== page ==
The teacher describes a six-month journey with long-distance covid-19
The teacher describes a six-month journey with long-distance covid-19

The teacher describes a six-month journey with long-distance covid-19

It’s been almost a year and a half since Kelly Jerolamon tested positive for COVID-19. As time progressed, she experienced nearly a month of hospitalizations and began to realize that the virus was starting to create additional problems. “I have sensory ataxia, so there are tremors when I walk,” Jerolamon said. “Constant migraine headaches. A CSF leak from a spinal tap. I have gastroparesis, which has to do with slowing down your digestive system, so I have constant nausea and vomiting. I’m also diabetic by COVID. “Out of the last 15 months, Jerolamon was bedridden in 10 of them.” mi the bed in the dark pretty much until the next day, ”Jerolamon said. As her condition worsened, she lost the ability to walk on her own. The search for medical care picked up speed as her ability to walk slowly returned as the weeks went by, but she was constantly told that her conditions were so rare that no one could or knew how to treat them. The video below shows Jerolamon’s limited ability to enter. May 2021. Jerolamon said in the video, “that’s when my tremors were the worst. They call this sensory ataxia. I look like I’m fluttering like a bird and can barely stand up, so anytime I walk everywhere “I had to use a wheelchair or walker and someone had to hold my hand so I did not fall.” “I have been seen by neurologists in Anderson, Greenville, New Jersey, North Carolina,” said Jerolamon. “I’m getting ready to be referred from Wake Forest by Duke University to be seen by another neurologist. I’ve also been to Emory’s long-distance covid clinic and they could not help me.” Jerolamon has over time experienced a list of other symptoms such as lack of taste and extreme sensitivity to a light, including sunlight and light from electronics. She had to wear two pairs of glasses while talking to a journalist, due to her extreme photosensitivity. “We found out I had meningitis,” Jerolamon said. “From then on I had 10 out of 10 headaches with photosensitivity and nausea. It feels like lightning is hitting my limbs. I have numbness in my feet and hands and I walk with some intense tremors. It has gotten better “Jerolamon said at this point, she is willing to travel as far as she needs to find a doctor who can cure her many ailments. She said she will remain in good spirits by knowing the progress she has made in a year towards recovery, but will not stop until she is back to life before her COVID-19 diagnosis.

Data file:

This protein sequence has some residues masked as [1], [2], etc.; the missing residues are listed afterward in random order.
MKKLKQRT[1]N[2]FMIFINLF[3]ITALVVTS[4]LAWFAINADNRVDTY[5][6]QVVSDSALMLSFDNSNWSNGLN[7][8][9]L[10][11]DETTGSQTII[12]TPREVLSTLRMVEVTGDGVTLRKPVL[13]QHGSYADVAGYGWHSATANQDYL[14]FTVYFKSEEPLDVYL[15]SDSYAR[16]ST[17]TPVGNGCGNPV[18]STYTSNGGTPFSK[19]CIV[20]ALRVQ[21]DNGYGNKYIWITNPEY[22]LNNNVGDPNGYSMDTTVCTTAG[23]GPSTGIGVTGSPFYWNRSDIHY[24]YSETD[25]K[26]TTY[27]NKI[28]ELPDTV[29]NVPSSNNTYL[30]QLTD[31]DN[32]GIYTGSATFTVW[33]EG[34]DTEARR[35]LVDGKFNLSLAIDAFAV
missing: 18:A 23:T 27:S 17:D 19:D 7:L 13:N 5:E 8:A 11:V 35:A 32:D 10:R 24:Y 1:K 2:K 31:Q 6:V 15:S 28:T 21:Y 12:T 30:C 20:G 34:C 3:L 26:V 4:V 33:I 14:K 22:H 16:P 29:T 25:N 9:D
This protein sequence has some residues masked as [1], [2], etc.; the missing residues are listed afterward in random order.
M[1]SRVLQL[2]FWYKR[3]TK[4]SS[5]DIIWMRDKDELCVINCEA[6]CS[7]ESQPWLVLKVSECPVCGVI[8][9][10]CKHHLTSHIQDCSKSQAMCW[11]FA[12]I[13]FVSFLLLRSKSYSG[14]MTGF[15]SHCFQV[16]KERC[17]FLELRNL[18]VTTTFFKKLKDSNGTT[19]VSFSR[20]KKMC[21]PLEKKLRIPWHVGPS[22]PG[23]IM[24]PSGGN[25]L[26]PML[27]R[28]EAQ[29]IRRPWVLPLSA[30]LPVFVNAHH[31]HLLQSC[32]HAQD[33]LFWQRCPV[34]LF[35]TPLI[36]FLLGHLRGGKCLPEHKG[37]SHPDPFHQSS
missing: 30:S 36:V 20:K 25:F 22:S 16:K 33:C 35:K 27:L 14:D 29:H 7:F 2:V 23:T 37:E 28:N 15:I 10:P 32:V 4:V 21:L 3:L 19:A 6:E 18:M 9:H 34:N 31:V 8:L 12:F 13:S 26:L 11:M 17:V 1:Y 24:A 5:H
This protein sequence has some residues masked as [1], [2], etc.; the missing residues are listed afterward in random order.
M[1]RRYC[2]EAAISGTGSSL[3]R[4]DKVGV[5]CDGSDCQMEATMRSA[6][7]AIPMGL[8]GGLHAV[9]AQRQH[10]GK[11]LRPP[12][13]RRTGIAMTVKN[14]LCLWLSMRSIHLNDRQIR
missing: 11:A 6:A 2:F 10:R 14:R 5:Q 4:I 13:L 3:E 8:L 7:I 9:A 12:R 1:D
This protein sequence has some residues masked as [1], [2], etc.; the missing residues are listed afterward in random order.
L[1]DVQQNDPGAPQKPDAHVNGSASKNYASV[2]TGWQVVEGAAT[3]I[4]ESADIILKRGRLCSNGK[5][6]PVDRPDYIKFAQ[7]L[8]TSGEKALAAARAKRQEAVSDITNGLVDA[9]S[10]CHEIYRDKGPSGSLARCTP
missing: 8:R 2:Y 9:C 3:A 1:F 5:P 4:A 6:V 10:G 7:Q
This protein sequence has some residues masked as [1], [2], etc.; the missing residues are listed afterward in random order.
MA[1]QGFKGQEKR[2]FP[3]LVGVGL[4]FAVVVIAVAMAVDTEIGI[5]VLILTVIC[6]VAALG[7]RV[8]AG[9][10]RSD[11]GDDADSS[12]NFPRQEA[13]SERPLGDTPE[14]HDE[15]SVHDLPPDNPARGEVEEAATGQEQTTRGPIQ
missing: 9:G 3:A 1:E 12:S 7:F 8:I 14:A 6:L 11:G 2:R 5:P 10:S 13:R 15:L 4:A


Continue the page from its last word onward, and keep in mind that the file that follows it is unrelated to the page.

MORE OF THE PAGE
It’s been almost a year and a half since Kelly Jerolamon tested positive for COVID-19.

As time progressed, she experienced close to a month of hospitalizations and began to realize that the virus was starting to create additional problems.

“I have sensory ataxia, so it’s shaking when I walk,” Jerolamon said. “Constant migraine headache. A CSF leak from a spinal tap. I have gastroparesis, which has to do with your digestive system slowing down, so I have constant nausea and vomiting. I am also diabetic with COVID.”

Out of the last 15 months, Jerolamon was bedridden in 10 of them.

“I stayed home for about 10 months, and when I was able to go back to work, I work, then I’m in bed in the dark pretty much until the next day,” Jerolamon said.

As her relationship deteriorated, she lost the ability to walk on her own. The search for medical help picked up speed as her ability to walk slowly returned as the weeks went by, but she was constantly told that her conditions were so rare that no one could or knew how to treat them.

The video below shows Jerolamon’s limited ability to walk in May 2021.

Jerolamon said in the video, “that’s when my tremors were the worst. They call this sensory ataxia. I look like I’m fluttering like a bird and can barely stand up, so anytime I go anywhere I may I use a wheelchair or a walker and someone has to hold my hand so I do not fall. “

“I’ve been seen by neurologists in Anderson, Greenville, New Jersey, North Carolina,” Jerolamon said. “I’m getting ready to be referred from Wake Forest by Duke University to be seen by another neurologist. I’ve also been to Emory’s long distance COVID clinic and they could not help me.”

Jerolamon has over time experienced a list of other symptoms such as lack of taste and extreme sensitivity to a light, including sunlight and light from electronics. She was to wear two pairs of glasses while talking -one reporter due to her extreme photosensitivity.

“We found out I had meningitis,” Jerolamon said. “From then on I had 10 out of 10 headaches with photosensitivity and nausea. It feels like lightning is hitting my limbs. I have numbness in my feet and hands and I walk with some intense tremors that have gotten better . ”

Jerolamon said at this point that she is willing to travel as far as she needs to find a doctor who can cure her many conditions. She said she will remain in good spirits by knowing the progress she has made over the course of a year towards recovery, but she will not stop until she is back to life before her COVID-19 diagnosis.

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